Thursday, January 29, 2015
If at first you don't succeed, find a better internet meme to pimp your bad law
Well, Chris Smith has found a new way to PROSTITUTE his stupid bill. "Human Trafficking" (or "sex trafficking" or simply "trafficking") is becoming the new buzzword, and it is quickly becoming the new wave of Predator Panic. So now Chris is SOLICITING support for International Megan's Law by using hashtags. Really? A stinking hashtag? (It is a pound sign or a tic-tac-toe board, by the way).
Well I have a hashtag for you, Chris. #KissMyAss
House passes International Megan's Law, notifies foreign countries of traveling sex offenders
By Mike Davis
on January 27, 2015 at 6:24 PM, updated January 27, 2015 at 8:07 PM
HAMILTON — A version of the sex offender registration and notification laws rooted in the murder of a 7-year-old Hamilton girl could soon be implemented across global borders.
The House on Monday night passed “International Megan’s Law,” a bill sponsored by U.S. Rep. Chris Smith (R-4th Dist.) that would “take away the secrecy” and notify law enforcement agencies in other countries about the travel plans of convicted and registered sex offenders.
About 4,500 U.S. passports were issued to registered sex offenders in 2008, according to the Government Accountability Office, which Smith said was a sign that many sex offenders look to prey on victims in foreign countries.
“It’s all about very good vigilance,” Smith said in an interview on Tuesday. “It’s secrecy that enables all of this. Secrecy is how these people exploit and, unfortunately, we’re seeing a growing amount of sex tourism. They hop on planes and go to places for a week or two and abuse little children.”
The bill strengthens “Operation Angel Watch,” an arm of the Department of Homeland Security, and authorizes it to create a communications strategy with other countries.
Smith said the bill urges the president to reach bilateral agreements and memorandums of understanding with other nations on training and procedures upon notification, including the denial of a visa.
The new “Angel Watch Center” would focus on sex offenders who are likely to commit another sex crime, usually those ranked as second- or third-tier offenders, Smith said.
“If you do a data dump, nothing gets done. You want people to say, ‘he’s not coming in,’” Smith said. “We’re talking about people who have a likely propensity to recommit these crimes.”
Smith began trying to apply Megan’s Law across international boundaries in 2008 he met with a group from Thailand on human trafficking, an issue he has tried to combat throughout his time in Congress.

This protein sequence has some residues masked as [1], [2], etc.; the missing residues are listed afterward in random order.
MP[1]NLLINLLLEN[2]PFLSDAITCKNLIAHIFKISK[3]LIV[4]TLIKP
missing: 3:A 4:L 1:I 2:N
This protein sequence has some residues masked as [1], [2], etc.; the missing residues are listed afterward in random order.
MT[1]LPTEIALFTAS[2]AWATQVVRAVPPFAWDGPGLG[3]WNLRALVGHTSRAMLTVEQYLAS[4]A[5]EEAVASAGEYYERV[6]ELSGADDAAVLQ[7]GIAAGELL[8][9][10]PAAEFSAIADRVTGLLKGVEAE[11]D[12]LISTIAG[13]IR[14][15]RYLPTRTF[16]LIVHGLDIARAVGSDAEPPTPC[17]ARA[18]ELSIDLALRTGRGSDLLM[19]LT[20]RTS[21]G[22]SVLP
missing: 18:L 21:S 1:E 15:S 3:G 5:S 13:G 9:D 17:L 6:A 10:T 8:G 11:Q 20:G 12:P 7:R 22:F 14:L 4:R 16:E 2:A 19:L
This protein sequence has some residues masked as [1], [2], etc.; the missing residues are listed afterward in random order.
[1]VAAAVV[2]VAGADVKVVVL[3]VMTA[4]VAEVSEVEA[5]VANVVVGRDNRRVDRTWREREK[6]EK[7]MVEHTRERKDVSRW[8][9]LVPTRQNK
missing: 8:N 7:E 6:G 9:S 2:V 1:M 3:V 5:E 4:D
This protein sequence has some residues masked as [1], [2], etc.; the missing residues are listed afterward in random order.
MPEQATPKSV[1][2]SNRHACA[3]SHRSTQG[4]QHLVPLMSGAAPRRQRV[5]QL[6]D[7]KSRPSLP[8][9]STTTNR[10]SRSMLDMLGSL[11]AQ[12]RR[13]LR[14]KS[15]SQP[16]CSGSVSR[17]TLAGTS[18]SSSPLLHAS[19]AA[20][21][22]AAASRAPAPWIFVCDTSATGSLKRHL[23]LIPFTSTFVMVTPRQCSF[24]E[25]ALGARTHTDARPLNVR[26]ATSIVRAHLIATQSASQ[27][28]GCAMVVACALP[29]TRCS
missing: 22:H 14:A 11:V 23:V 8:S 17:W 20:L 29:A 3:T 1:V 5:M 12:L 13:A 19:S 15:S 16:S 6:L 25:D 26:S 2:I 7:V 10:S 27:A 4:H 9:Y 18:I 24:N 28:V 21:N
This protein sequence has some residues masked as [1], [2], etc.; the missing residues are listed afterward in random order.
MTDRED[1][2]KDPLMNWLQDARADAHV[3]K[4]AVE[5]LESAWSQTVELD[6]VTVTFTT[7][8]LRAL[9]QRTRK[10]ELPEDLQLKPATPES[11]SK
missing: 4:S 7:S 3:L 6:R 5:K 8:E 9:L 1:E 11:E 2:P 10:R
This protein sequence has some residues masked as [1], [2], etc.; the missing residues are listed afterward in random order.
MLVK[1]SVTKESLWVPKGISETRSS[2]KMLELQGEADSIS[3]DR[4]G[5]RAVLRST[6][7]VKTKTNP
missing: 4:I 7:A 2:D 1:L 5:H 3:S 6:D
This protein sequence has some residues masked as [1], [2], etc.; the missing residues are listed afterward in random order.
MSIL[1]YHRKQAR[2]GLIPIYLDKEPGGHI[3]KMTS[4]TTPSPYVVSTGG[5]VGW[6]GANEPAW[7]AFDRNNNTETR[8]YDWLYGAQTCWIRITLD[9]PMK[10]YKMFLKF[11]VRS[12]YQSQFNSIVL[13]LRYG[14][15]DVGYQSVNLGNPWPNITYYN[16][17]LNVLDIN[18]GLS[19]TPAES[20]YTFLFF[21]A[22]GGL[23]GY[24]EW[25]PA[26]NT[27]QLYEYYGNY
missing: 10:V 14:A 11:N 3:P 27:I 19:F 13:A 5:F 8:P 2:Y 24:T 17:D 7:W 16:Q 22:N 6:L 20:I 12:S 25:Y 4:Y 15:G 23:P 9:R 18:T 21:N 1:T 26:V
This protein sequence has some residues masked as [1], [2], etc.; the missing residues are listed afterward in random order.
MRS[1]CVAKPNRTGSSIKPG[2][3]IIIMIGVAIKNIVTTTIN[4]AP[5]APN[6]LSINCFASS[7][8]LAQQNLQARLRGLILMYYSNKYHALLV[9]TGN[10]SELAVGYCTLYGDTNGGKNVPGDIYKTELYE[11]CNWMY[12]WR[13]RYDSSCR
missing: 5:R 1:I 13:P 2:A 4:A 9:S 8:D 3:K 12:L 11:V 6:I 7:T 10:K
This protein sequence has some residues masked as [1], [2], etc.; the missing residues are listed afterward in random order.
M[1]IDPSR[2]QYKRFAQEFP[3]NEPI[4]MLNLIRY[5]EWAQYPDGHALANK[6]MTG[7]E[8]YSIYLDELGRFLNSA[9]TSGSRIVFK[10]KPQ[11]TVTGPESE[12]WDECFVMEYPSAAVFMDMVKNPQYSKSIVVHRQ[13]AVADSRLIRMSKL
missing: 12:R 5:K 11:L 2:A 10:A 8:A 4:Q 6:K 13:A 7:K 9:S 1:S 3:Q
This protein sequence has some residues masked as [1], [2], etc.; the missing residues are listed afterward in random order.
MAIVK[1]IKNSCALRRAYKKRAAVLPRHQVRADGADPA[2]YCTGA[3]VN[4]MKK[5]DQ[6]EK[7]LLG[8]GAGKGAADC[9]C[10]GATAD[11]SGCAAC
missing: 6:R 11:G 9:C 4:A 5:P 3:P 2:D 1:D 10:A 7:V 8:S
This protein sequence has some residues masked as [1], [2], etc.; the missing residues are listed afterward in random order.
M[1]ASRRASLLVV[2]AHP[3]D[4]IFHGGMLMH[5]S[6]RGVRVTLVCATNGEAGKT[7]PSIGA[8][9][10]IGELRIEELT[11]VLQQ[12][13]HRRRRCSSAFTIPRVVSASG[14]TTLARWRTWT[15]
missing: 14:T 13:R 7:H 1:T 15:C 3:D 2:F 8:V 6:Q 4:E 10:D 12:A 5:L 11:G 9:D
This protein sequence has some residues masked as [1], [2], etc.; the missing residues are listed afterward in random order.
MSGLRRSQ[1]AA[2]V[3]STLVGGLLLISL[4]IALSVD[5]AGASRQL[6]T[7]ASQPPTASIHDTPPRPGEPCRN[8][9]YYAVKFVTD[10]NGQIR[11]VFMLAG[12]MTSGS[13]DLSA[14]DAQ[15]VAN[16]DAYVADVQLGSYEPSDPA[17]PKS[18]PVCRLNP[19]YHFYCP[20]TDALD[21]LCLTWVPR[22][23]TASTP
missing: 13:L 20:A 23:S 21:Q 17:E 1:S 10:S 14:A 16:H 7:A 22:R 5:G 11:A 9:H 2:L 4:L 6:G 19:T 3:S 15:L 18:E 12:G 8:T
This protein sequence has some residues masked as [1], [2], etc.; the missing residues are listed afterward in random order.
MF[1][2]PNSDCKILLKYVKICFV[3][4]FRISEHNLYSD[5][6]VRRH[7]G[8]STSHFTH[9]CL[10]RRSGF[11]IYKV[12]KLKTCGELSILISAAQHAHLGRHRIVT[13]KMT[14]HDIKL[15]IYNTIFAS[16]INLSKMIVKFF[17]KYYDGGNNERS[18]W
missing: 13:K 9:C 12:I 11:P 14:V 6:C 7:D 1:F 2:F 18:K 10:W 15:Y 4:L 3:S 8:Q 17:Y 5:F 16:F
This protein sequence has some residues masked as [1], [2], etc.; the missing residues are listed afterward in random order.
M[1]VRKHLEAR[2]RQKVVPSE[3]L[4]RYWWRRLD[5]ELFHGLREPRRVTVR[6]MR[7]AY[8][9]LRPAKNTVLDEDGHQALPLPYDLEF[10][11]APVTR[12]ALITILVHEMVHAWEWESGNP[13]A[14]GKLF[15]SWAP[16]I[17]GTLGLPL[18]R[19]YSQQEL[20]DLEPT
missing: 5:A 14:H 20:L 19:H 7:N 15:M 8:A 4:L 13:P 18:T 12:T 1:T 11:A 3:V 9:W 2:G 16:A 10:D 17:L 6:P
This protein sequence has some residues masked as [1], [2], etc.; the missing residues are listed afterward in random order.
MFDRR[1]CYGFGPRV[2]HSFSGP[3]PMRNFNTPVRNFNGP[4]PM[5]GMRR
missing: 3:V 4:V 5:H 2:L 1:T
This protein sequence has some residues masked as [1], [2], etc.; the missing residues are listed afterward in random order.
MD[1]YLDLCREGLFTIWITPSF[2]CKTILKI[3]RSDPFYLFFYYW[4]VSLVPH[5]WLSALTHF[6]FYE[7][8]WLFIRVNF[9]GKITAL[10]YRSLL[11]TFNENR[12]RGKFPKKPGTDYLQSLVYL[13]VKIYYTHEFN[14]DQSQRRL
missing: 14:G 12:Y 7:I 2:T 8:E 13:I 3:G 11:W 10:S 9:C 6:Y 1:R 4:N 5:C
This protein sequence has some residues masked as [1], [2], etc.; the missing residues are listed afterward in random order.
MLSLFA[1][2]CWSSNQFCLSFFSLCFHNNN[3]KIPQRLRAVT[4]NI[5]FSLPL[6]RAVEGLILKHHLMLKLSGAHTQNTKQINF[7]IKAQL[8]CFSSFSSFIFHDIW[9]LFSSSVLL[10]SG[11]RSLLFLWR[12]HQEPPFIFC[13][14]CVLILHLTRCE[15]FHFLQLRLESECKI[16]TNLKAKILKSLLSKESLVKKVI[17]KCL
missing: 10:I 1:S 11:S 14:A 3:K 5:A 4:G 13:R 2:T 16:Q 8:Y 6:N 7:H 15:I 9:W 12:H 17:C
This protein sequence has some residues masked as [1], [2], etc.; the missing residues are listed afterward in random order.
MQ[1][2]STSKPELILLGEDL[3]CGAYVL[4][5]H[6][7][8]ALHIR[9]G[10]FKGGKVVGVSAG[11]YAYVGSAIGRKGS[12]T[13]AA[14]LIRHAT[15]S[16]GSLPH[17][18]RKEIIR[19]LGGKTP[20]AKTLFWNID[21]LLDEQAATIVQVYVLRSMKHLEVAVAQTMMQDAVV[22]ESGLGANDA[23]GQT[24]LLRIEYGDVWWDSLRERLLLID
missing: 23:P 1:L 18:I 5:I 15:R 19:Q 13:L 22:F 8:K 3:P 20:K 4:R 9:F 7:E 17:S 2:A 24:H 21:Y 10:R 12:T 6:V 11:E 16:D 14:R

“If we told you a convicted pedophile was coming to Bangkok, what would you do,” Smith asked them.
“We wouldn't let them in,” the Thailand activists responded, and Smith realized that such a framework needed to exist.
“The idea behind this is to get Megan’s Law stirred up in countries around the world,” Smith said. “A few have something close to it, but most do not.
"Pedophiles from the U.S. can travel to those countries and pedophiles from those countries can come to the U.S. and abuse our children,” he said.
The bill is modeled after Megan’s Law legislation already in place throughout the United States, which requires convicted sex offenders to register in national and statewide databases and notify law enforcement of any changes in residence or employment.
The laws were passed in reaction to the 1994 rape and murder of 7-year-old Megan Nicole Kanka of Hamilton, who was lured in by neighbor Jesse Timmendequas, a twice-convicted sex offender whose past the Kankas were unaware of. Timmendequas was convicted in 1997 and sentenced to death, but his sentence was commuted to life in prison without the possibility of parole after the state abolished the death penalty in 2007.
New Jersey was the first state to pass Megan’s Law, which requires convicted sex offenders to notify law enforcement agencies of any change in residence or employment upon their release from prison.
Two years later, former President Bill Clinton signed into law the first nationwide Megan’s Law, an amendment to the Jacob Wetterling Crimes Against Children and Sexually Violent Offender Registration Act.
“Had the Kankas known the guy living across the street, who had been to their home many times, there would have been a different outcome,” Smith said.
Maureen and Richard Kanka, a Hamilton school board member, were on hand when Smith introduced an earlier version of the International Megan’s Law later that year but the Senate never voted on the bill.
The House also passed the bill last year but the Senate did not vote on it.
“This could be exploited by all kinds of people. We want to make sure we keep out of this country those who would exploit it,” Smith said.
International Megan's Law was one of Smith's two human trafficking bills passed by the House on Monday. The other bill, the Human Trafficking Prioritization Act, would ramp up American anti-trafficking efforts by creating the "Bureau to Combat Trafficking in Persons" within the State Department.
By turning the State Department's human trafficking office into a bureau, it ensures an equal voice in any discussions — a direct line to the Secretary of State, instead of going through intermediaries.
"They get to be at the table and fight inside those important conferences," Smith said. "They have diplomatic capabilities within the State Department to fight for an honest appraisal of a country's human trafficking network as well as what the penalties should be for egregious behavior."